Pakistan’s textile sector is optimistic about meeting the annual export target, as high cotton prices in domestic and international markets have caused an increase in prices of value-added textile products, industry people say.
The government had fixed the textile export target at $14 billion for the current fiscal year. Members of the textile sector are of the view that achieving the target is possible, as exports of highly value-added items such as knitwear and garments have increased in terms of value.
Statistics released by the Federal Bureau of Statistics (FBS) show the textile sector has performed well in the first half (July to December) of the current fiscal year, as its exports increased by 25.79 per cent as compared to the corresponding period of the previous year.
The industry, however, believes they would need to import up to five million bales of cotton because the 11 million bales produced so far in the country will not meet the requirements as some of the crop has been destroyed by flood.
The industrialists also expressed reservations about gas shortage in the country that has already caused a huge loss to the industry, particularly in Punjab. All Pakistan Textile Processing Mills Association Chairman Maqsood Ahmad Butt stressed that cotton prices reached Rs13,000 per maund (37.324 kg) and the sector may face a shortage of cotton in June if India did not lift the ban on exports.
“There is a possibility that exports will cross $14 billion target if cotton shortages are met and gas supply is restored,” he opined.
KARACHI: After a year of unemployment and wondering if his family would be better off if he died, Pakistani textile worker Murad Ali has got the spring back in his step.
One of thousands laid off by textile bosses last year, the father of four is now back at work and one of those to benefit from a surge in Pakistani exports in the current fiscal year, which ends on June 30.
Experts say rising global commodity prices, a government decision to prioritise power supply to industry and currency devaluation that has made Pakistani products more competitive, have fired an export boom.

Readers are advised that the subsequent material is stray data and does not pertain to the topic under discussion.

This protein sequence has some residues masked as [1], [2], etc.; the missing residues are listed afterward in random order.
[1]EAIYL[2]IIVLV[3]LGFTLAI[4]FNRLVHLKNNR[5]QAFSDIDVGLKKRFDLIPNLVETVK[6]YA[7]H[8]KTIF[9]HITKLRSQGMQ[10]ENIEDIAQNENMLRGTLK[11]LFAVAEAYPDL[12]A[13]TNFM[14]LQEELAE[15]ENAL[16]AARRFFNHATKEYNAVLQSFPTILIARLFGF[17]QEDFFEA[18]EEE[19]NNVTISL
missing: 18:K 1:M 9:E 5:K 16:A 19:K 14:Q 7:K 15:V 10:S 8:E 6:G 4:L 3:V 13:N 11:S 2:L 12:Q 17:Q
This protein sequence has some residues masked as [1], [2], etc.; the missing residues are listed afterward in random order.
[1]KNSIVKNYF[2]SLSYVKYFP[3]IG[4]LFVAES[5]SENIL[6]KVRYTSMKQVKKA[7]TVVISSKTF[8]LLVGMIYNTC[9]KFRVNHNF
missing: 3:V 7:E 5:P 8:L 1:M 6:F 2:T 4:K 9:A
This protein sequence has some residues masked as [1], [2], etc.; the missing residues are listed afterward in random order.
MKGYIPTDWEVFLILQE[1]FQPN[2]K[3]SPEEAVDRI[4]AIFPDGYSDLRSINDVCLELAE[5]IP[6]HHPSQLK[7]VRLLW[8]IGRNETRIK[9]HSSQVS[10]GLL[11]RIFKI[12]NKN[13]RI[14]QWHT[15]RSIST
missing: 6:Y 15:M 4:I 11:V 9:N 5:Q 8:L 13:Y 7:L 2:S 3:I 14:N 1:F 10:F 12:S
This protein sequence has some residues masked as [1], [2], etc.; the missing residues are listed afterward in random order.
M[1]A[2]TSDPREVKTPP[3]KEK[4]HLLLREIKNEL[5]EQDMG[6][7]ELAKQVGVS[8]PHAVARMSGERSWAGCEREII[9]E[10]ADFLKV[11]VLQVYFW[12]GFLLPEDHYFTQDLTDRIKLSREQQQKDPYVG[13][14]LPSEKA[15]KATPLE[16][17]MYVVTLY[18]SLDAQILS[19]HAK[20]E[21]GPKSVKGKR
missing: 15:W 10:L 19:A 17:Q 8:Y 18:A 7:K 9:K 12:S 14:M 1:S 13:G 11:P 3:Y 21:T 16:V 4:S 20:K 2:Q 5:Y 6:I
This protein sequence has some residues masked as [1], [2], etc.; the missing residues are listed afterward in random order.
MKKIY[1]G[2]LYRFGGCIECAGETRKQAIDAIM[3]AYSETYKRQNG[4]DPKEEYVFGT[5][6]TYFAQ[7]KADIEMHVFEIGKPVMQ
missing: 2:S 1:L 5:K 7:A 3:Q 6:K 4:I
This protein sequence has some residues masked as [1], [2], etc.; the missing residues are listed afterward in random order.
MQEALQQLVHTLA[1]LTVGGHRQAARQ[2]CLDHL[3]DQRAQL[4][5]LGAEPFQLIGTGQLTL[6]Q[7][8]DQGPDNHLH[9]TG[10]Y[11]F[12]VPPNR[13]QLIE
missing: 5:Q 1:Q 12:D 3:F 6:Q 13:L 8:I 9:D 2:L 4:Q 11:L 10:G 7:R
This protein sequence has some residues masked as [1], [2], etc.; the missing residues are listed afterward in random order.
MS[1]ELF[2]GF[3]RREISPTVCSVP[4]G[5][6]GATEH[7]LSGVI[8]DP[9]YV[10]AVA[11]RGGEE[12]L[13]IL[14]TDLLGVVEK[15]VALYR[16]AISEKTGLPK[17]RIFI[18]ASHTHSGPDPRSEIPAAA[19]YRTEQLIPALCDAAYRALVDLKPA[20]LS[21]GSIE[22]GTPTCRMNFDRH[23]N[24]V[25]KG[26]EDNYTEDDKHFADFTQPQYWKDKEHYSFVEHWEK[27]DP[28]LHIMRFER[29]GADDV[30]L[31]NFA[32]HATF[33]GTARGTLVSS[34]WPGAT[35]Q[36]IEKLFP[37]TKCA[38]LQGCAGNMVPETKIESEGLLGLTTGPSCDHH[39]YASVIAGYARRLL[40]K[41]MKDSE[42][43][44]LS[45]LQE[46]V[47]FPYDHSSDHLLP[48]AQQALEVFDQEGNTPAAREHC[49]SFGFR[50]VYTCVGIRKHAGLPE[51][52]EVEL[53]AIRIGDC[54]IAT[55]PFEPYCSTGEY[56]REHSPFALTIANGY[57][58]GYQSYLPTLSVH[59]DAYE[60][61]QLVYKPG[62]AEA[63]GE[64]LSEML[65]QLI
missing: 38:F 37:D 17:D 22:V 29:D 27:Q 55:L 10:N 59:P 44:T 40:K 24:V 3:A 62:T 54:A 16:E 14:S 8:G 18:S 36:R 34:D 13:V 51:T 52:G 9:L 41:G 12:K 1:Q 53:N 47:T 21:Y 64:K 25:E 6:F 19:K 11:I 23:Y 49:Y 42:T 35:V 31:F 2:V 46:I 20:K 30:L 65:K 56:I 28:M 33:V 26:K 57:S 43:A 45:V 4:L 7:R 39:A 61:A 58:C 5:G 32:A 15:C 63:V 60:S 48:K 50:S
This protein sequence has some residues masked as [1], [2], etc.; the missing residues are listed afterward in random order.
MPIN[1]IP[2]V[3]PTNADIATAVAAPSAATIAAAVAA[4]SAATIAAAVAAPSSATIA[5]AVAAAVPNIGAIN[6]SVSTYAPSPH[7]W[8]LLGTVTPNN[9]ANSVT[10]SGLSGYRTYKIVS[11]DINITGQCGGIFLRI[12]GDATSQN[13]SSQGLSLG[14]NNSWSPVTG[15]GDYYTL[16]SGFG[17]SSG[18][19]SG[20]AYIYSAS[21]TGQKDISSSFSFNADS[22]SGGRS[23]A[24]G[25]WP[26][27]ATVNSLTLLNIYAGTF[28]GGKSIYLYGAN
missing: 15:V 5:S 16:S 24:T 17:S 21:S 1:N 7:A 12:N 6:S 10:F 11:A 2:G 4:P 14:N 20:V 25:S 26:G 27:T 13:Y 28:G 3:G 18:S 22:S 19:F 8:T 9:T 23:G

Compared with the same period last year, the Trade Development Authority of Pakistan says textile exports such as silk rose 25.8 per cent and agricultural produce, such as basmati, rose 6.2 per cent from July to February 7, 2011.
The textiles sector is one of the key drivers of the Pakistani economy, accounting for 55 per cent of all exports and 38 per cent of the workforce, according to official figures.
Bosses have rehired staff who were laid off, but Ali is only getting a third of the salary as a skilled garment worker that he used to command.
“I’m earning less than last year. It is difficult to live a better life due to price rises, but I’m happy,” Ali said.
He has re-enrolled his sons at school but his wife will continue to work as a maid. Money is too tight for her to go back to being a housewife.
“The situation has drastically changed in the favour of the country’s economy,” said textile tycoon Mirza Ikhtiar Baig, who employs more than 2,000 workers and predicts exports will rise 10 per cent for the fiscal year 2010 to 2011.
“Now with demand for Pakistani products rising internationally we are employing more workers.
“Our exports are getting healthier because of an increase in international commodity prices and the government’s will to give top priority to the country’s economy,” said Baig, an advisor to Prime Minister Yousuf Raza Gilani.
The Asian Development Bank forecasts GDP growth for Pakistan of 2.5 per cent for fiscal year 2011 despite pressures from unprecedented floods in 2010, with a relatively modest rebound to 3.7 per cent for fiscal year 2012.
Pakistan suffers from a profound electricity crisis that restricts production to around 80 per cent of its needs — a situation that will only worsen as the temperatures crawl higher in the coming months.
The budget deficit has grown to 5.5 per cent of GDP, above a 4.9 per cent target for the current fiscal year to June 30.
To fund the shortfall, the government borrowed $4.4 billion from the central bank from July 1 to February 28, a move that worsened inflation, rather than raise taxes and cut spending as the IMF and World Bank would like.
Mohammad Sohail, head of the Karachi-based Topline Securities research and brokerage house, said the export boom would contribute to economic recovery, yet warned the gains were minimal.
“It is very fragile because the fiscal deficit is much higher than the target of 5.3 per cent because of the government’s heavy borrowing from the central bank,” he said.
“Furthermore, the overall security situation in Pakistan is very uncertain, which is making the foreigners and local investors wary all the time.” Independent economist A.B. Shahid said rising international oil prices had hit the country’s economy hard, adding $4 billion to the oil bill.